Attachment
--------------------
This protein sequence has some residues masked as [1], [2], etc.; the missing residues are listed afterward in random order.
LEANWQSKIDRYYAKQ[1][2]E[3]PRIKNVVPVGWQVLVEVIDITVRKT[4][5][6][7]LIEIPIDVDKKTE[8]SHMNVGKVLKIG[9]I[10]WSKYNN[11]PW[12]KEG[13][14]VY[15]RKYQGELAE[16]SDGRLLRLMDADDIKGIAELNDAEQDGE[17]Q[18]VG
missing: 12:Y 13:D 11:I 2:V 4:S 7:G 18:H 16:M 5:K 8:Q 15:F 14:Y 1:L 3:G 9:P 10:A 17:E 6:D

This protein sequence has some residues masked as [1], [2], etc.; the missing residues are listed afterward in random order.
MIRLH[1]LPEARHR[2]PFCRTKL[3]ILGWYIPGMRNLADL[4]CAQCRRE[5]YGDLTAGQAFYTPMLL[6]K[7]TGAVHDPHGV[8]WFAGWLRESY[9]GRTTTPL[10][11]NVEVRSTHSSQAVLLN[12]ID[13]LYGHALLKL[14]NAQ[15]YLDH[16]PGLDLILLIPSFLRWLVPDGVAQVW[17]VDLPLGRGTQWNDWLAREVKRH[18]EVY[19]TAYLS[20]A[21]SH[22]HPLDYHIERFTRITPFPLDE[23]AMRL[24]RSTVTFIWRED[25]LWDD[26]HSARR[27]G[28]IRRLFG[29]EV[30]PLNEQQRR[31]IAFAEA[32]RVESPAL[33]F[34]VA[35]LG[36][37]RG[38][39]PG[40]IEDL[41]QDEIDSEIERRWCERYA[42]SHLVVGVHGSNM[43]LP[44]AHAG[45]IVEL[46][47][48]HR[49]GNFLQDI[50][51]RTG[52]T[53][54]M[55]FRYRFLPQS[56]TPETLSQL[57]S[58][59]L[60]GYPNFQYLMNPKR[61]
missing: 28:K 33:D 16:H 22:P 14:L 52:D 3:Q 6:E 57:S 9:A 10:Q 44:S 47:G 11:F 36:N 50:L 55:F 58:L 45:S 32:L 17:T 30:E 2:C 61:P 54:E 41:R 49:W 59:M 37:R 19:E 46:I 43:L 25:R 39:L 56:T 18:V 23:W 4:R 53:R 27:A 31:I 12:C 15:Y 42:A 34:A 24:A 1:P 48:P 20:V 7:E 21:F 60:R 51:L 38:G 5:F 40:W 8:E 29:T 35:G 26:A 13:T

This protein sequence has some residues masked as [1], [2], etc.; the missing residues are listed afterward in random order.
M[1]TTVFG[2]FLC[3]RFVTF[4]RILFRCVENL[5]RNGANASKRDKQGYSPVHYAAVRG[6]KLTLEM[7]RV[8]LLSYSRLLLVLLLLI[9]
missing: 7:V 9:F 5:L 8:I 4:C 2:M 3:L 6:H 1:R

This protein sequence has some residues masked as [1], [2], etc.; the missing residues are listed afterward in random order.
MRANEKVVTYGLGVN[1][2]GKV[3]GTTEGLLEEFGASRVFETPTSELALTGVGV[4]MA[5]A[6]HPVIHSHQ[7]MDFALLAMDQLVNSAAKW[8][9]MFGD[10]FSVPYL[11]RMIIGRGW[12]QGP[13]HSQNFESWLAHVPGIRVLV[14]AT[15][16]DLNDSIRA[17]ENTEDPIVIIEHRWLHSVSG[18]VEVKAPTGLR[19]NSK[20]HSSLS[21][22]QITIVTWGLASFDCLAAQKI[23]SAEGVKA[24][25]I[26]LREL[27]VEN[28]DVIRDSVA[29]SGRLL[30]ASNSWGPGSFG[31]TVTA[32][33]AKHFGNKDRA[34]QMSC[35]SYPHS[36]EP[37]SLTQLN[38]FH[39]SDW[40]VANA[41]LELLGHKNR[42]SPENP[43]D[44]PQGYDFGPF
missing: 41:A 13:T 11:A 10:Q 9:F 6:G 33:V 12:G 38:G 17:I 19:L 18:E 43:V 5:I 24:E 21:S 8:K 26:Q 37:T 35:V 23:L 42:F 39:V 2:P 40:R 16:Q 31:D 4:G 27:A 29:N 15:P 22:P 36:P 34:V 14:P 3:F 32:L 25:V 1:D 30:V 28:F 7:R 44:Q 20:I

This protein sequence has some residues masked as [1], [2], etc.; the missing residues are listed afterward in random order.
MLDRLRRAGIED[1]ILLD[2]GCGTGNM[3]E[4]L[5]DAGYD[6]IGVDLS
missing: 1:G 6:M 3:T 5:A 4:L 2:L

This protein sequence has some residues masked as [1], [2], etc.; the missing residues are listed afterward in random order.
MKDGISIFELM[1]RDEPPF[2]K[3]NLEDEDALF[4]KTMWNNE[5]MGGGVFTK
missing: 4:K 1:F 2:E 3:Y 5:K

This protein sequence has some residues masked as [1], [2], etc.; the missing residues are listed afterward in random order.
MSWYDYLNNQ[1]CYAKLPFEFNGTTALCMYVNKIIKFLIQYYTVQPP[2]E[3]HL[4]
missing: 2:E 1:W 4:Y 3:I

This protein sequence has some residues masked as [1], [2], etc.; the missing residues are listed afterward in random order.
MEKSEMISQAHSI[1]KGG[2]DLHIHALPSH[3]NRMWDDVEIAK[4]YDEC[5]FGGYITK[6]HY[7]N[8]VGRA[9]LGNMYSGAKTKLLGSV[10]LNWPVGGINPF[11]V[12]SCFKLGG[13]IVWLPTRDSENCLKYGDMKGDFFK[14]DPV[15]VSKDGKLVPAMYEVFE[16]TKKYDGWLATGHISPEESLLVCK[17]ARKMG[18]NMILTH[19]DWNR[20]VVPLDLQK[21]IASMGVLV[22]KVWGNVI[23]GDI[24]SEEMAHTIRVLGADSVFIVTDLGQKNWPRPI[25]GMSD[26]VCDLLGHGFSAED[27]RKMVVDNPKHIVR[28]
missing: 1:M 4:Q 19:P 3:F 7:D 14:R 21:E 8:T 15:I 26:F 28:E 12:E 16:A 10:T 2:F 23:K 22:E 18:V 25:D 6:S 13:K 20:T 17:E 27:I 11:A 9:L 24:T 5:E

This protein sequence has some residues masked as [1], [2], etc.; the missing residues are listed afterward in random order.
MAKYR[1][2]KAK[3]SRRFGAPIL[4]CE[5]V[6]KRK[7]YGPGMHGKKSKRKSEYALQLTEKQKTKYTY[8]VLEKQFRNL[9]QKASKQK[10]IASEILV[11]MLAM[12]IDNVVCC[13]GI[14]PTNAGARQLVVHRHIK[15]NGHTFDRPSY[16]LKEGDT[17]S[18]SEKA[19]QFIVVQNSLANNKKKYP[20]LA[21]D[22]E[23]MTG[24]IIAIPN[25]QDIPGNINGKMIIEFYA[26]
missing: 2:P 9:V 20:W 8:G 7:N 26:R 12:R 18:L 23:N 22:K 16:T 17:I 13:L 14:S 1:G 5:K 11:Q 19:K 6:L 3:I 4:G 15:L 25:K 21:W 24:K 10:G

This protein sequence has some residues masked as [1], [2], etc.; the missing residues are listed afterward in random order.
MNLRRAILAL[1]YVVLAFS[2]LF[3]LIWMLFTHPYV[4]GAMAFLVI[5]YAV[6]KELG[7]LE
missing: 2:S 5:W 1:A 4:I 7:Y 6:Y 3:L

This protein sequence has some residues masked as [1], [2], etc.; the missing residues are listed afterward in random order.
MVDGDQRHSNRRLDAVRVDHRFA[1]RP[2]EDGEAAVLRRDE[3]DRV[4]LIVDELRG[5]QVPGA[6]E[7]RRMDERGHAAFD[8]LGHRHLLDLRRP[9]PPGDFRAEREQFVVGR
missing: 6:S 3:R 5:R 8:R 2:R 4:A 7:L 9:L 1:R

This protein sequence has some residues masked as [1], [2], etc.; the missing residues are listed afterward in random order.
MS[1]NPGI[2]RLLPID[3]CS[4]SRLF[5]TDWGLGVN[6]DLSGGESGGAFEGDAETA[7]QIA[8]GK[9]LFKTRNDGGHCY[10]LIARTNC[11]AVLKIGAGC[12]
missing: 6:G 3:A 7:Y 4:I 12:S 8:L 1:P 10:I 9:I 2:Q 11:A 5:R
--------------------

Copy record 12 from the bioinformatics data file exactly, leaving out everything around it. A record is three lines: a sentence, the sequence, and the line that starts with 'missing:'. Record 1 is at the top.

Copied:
This protein sequence has some residues masked as [1], [2], etc.; the missing residues are listed afterward in random order.
MS[1]NPGI[2]RLLPID[3]CS[4]SRLF[5]TDWGLGVN[6]DLSGGESGGAFEGDAETA[7]QIA[8]GK[9]LFKTRNDGGHCY[10]LIARTNC[11]AVLKIGAGC[12]
missing: 6:G 3:A 7:Y 4:I 12:S 8:L 1:P 10:I 9:I 2:Q 11:A 5:R